From Philotheos’ Diataxis we learn that the Liturgy of the fourteenth century had, except for a few details, already developed into the format that we use today. The Liturgy of St. John Chrysostom had become the normal Rite, with St. Basil’s being used only ten times a year.
We also learn that in the Great Entrance, priests had already started taking part in the procession. Up until maybe a hundreds years before, the Great Entrance was performed only by the Deacons. The Prothesis was not in the Sanctuary as it is today, but in a room at the back of the Church and all the preparation with the bread and wine was done by the deacons and the procession was done just for the practical reason of bringing the gifts to the Holy Altar for the Eucharistic Liturgy. With the priests now taking part in this procession the deacons were in part, slowly being deprived of their traditional functions which passed from a lower to a higher order in the hierarchy. The splendour and solemnity of the procession of the Great Entrance began to dominate the Liturgy and popular devotion verged on the excessive with people prostrating themselves in reverence in front of the procession asking the prayers of the clergy and seeking to be touched by the sacred vessels. The clergy in fact had to step over them. From before Philotheos’s time it had become customary to silently make commemorations during the Great Entrance. Philotheos prescribes a general commemoration: “May the Lord God remember all of us in his Kingdom” of which we use today. This was at first said silently without interrupting the Cherubic Hymn but by the fifteenth century it was being said out loud.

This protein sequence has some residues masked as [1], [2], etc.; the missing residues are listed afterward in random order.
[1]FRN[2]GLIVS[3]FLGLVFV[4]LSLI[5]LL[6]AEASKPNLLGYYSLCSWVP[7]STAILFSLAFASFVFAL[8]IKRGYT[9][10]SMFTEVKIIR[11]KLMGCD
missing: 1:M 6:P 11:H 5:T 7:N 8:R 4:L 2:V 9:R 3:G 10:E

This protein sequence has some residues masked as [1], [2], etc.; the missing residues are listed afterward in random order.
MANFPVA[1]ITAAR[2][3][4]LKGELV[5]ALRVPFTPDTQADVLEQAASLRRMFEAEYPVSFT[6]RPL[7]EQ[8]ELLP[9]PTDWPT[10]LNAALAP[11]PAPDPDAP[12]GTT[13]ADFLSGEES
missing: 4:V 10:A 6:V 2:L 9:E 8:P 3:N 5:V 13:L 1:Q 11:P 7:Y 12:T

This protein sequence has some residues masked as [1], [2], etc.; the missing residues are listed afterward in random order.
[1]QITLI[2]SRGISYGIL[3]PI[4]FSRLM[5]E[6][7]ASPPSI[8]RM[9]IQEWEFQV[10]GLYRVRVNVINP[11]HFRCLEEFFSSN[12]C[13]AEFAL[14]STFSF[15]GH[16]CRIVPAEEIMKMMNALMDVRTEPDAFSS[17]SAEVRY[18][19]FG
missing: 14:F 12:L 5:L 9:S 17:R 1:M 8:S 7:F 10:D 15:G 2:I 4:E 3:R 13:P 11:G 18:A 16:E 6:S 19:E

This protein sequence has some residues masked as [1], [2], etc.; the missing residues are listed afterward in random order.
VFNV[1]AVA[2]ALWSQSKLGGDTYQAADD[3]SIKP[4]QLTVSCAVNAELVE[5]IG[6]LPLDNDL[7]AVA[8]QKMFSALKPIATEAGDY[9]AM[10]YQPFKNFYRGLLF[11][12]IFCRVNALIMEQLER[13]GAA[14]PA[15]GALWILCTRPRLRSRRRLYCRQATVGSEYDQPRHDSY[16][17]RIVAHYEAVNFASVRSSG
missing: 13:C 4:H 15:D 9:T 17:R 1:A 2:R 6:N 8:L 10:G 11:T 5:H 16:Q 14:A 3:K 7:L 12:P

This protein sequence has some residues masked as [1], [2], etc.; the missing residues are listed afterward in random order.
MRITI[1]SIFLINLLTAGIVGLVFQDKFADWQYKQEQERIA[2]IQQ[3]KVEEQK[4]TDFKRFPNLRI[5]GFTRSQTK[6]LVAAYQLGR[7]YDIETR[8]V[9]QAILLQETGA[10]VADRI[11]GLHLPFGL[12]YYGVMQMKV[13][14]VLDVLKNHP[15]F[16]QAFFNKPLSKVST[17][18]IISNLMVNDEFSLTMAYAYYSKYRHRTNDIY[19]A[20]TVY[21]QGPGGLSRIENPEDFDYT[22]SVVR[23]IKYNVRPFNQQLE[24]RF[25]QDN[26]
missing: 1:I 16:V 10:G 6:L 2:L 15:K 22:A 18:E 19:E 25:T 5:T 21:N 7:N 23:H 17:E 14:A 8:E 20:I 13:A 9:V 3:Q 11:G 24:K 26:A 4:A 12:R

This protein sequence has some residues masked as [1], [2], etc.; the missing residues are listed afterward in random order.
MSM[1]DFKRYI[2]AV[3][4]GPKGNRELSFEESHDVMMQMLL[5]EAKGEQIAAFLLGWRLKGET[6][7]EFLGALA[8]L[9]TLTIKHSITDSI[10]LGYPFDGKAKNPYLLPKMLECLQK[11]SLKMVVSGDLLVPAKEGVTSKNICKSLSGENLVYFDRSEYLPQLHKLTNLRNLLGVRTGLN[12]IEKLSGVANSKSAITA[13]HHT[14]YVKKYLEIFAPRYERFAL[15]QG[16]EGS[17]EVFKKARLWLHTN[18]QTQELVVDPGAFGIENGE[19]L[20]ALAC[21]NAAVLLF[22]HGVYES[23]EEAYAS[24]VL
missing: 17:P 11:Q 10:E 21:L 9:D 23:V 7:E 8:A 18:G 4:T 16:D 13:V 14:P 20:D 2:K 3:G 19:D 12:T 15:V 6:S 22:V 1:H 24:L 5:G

Apart from the commentaries mentioned there are many more of great importance like the “Commentary on the Divine Liturgy” a 14th century work by Nicholas Cabasilas, the 15th century works “Interpretation of the Church and the Liturgy” and “On the Holy Liturgy” by Symeon of Thessalonica and other contemporary works which have developed the symbolic meanings of the Great Entrance even further. For example, from a Modern Greek commentary we see that during the Great Entrance the Priest representing Christ holds in his hands man and the whole body of the Church. The procession is the journey to heaven, the ascension of the Church to heaven, the return of man to God. Christ himself takes all of us and our whole life back to God. From the same commentary the author expands on the historical event of Christ’s entry into Jerusalem and says: “the Minister becomes the ass that no man has sat on and therefore worthy to carry the King of Glory.”